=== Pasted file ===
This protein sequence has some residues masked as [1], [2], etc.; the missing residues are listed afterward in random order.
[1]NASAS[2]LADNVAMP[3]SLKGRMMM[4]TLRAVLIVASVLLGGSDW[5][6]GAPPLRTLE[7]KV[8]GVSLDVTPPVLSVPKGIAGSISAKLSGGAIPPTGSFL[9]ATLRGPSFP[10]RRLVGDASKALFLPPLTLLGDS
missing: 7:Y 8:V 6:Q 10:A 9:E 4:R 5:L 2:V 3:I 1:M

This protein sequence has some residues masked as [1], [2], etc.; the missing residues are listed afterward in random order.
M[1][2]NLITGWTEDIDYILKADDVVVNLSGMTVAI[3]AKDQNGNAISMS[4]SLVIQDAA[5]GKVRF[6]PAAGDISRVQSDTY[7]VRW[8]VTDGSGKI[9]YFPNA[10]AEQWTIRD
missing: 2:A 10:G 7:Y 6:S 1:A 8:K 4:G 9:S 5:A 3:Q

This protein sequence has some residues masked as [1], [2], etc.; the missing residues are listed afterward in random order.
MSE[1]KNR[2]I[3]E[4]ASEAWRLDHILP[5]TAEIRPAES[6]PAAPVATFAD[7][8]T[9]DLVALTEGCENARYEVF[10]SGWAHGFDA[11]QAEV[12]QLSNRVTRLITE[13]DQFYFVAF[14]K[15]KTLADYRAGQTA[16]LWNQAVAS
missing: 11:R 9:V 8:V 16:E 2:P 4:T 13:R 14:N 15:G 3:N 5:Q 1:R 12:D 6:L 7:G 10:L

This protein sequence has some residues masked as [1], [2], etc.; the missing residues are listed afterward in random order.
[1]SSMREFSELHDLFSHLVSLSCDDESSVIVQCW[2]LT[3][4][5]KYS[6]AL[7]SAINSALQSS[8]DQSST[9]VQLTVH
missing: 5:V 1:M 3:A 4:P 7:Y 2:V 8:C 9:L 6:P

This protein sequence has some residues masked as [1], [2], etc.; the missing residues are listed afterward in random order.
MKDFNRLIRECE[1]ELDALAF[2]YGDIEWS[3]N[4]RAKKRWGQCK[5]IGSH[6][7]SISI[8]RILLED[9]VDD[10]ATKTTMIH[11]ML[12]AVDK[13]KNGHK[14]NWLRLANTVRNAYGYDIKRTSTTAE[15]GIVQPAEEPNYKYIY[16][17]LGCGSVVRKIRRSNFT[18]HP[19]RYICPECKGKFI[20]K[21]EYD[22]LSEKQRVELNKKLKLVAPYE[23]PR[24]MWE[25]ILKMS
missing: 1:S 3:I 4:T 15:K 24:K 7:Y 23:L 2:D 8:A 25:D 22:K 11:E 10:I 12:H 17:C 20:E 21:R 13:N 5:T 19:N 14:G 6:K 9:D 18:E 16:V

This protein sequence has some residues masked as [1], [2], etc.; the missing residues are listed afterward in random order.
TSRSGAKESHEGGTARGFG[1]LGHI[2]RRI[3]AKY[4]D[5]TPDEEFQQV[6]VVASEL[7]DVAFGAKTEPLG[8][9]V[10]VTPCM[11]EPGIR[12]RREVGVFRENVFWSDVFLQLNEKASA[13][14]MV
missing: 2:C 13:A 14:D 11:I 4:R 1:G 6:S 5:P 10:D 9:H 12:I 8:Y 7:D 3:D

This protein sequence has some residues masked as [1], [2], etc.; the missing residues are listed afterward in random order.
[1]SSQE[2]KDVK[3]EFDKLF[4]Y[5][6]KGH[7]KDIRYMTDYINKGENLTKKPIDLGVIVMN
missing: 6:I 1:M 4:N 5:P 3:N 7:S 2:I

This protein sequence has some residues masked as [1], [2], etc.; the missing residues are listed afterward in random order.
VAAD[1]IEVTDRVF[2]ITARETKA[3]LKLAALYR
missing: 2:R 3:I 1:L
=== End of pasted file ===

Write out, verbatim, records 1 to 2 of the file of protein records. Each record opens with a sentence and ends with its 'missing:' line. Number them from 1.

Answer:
This protein sequence has some residues masked as [1], [2], etc.; the missing residues are listed afterward in random order.
[1]NASAS[2]LADNVAMP[3]SLKGRMMM[4]TLRAVLIVASVLLGGSDW[5][6]GAPPLRTLE[7]KV[8]GVSLDVTPPVLSVPKGIAGSISAKLSGGAIPPTGSFL[9]ATLRGPSFP[10]RRLVGDASKALFLPPLTLLGDS
missing: 7:Y 8:V 6:Q 10:A 9:E 4:R 5:L 2:V 3:I 1:M

This protein sequence has some residues masked as [1], [2], etc.; the missing residues are listed afterward in random order.
M[1][2]NLITGWTEDIDYILKADDVVVNLSGMTVAI[3]AKDQNGNAISMS[4]SLVIQDAA[5]GKVRF[6]PAAGDISRVQSDTY[7]VRW[8]VTDGSGKI[9]YFPNA[10]AEQWTIRD
missing: 2:A 10:G 7:Y 6:S 1:A 8:K 4:G 9:S 5:A 3:Q